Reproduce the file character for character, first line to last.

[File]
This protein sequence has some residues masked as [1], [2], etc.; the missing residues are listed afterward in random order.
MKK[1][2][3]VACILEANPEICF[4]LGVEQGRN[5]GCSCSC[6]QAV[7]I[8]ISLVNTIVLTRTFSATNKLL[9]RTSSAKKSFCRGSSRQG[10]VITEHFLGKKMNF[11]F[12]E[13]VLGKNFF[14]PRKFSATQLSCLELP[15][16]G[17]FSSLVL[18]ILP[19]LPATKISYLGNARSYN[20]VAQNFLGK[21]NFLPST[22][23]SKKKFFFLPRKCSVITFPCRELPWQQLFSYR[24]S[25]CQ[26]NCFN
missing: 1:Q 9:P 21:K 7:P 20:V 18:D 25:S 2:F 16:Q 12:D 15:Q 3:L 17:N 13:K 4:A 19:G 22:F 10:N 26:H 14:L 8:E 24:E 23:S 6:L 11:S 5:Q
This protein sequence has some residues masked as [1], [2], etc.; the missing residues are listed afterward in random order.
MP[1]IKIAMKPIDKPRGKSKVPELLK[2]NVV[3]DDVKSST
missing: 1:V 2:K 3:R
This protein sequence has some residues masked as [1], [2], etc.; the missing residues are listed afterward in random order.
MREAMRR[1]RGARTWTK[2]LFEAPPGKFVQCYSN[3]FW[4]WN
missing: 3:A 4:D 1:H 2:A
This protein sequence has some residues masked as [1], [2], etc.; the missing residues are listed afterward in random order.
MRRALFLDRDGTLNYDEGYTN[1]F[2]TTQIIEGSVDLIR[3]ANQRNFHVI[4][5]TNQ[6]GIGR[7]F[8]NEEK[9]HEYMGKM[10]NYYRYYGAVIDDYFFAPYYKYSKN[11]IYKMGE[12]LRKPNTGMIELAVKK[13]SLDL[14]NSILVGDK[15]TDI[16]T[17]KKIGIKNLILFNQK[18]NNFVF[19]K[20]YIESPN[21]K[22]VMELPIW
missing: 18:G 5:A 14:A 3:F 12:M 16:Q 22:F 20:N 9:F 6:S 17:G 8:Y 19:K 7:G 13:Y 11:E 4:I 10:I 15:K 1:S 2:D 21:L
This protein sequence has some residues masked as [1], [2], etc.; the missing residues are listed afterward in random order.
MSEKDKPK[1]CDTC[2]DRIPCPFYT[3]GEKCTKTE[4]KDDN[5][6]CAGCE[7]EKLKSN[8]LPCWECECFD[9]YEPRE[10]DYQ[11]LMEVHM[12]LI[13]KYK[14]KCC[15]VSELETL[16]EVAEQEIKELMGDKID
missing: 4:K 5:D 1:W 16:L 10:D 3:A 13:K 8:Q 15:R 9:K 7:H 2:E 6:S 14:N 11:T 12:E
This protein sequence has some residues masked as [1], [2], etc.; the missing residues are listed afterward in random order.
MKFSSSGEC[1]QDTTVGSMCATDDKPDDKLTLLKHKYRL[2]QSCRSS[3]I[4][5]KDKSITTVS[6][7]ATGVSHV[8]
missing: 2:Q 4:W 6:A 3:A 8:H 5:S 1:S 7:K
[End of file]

This protein sequence has some residues masked as [1], [2], etc.; the missing residues are listed afterward in random order.
MKK[1][2][3]VACILEANPEICF[4]LGVEQGRN[5]GCSCSC[6]QAV[7]I[8]ISLVNTIVLTRTFSATNKLL[9]RTSSAKKSFCRGSSRQG[10]VITEHFLGKKMNF[11]F[12]E[13]VLGKNFF[14]PRKFSATQLSCLELP[15][16]G[17]FSSLVL[18]ILP[19]LPATKISYLGNARSYN[20]VAQNFLGK[21]NFLPST[22][23]SKKKFFFLPRKCSVITFPCRELPWQQLFSYR[24]S[25]CQ[26]NCFN
missing: 1:Q 9:P 21:K 7:P 20:V 18:D 25:S 2:F 16:Q 12:D 15:Q 3:L 17:N 13:K 4:A 19:G 22:F 10:N 26:H 14:L 8:E 24:E 23:S 6:L 11:S 5:Q
This protein sequence has some residues masked as [1], [2], etc.; the missing residues are listed afterward in random order.
MP[1]IKIAMKPIDKPRGKSKVPELLK[2]NVV[3]DDVKSST
missing: 1:V 2:K 3:R
This protein sequence has some residues masked as [1], [2], etc.; the missing residues are listed afterward in random order.
MREAMRR[1]RGARTWTK[2]LFEAPPGKFVQCYSN[3]FW[4]WN
missing: 3:A 4:D 1:H 2:A
This protein sequence has some residues masked as [1], [2], etc.; the missing residues are listed afterward in random order.
MRRALFLDRDGTLNYDEGYTN[1]F[2]TTQIIEGSVDLIR[3]ANQRNFHVI[4][5]TNQ[6]GIGR[7]F[8]NEEK[9]HEYMGKM[10]NYYRYYGAVIDDYFFAPYYKYSKN[11]IYKMGE[12]LRKPNTGMIELAVKK[13]SLDL[14]NSILVGDK[15]TDI[16]T[17]KKIGIKNLILFNQK[18]NNFVF[19]K[20]YIESPN[21]K[22]VMELPIW
missing: 18:G 5:A 14:A 3:F 12:M 16:Q 22:F 20:N 9:F 6:S 17:G 8:Y 19:K 7:G 13:Y 11:E 4:I 10:I 15:K 1:S 2:D 21:L
This protein sequence has some residues masked as [1], [2], etc.; the missing residues are listed afterward in random order.
MSEKDKPK[1]CDTC[2]DRIPCPFYT[3]GEKCTKTE[4]KDDN[5][6]CAGCE[7]EKLKSN[8]LPCWECECFD[9]YEPRE[10]DYQ[11]LMEVHM[12]LI[13]KYK[14]KCC[15]VSELETL[16]EVAEQEIKELMGDKID
missing: 4:K 5:D 1:W 16:L 10:D 3:A 13:K 8:Q 15:R 9:K 7:H 2:E 6:S 14:N 11:T 12:E
This protein sequence has some residues masked as [1], [2], etc.; the missing residues are listed afterward in random order.
MKFSSSGEC[1]QDTTVGSMCATDDKPDDKLTLLKHKYRL[2]QSCRSS[3]I[4][5]KDKSITTVS[6][7]ATGVSHV[8]
missing: 2:Q 4:W 6:A 3:A 8:H 5:S 1:S 7:K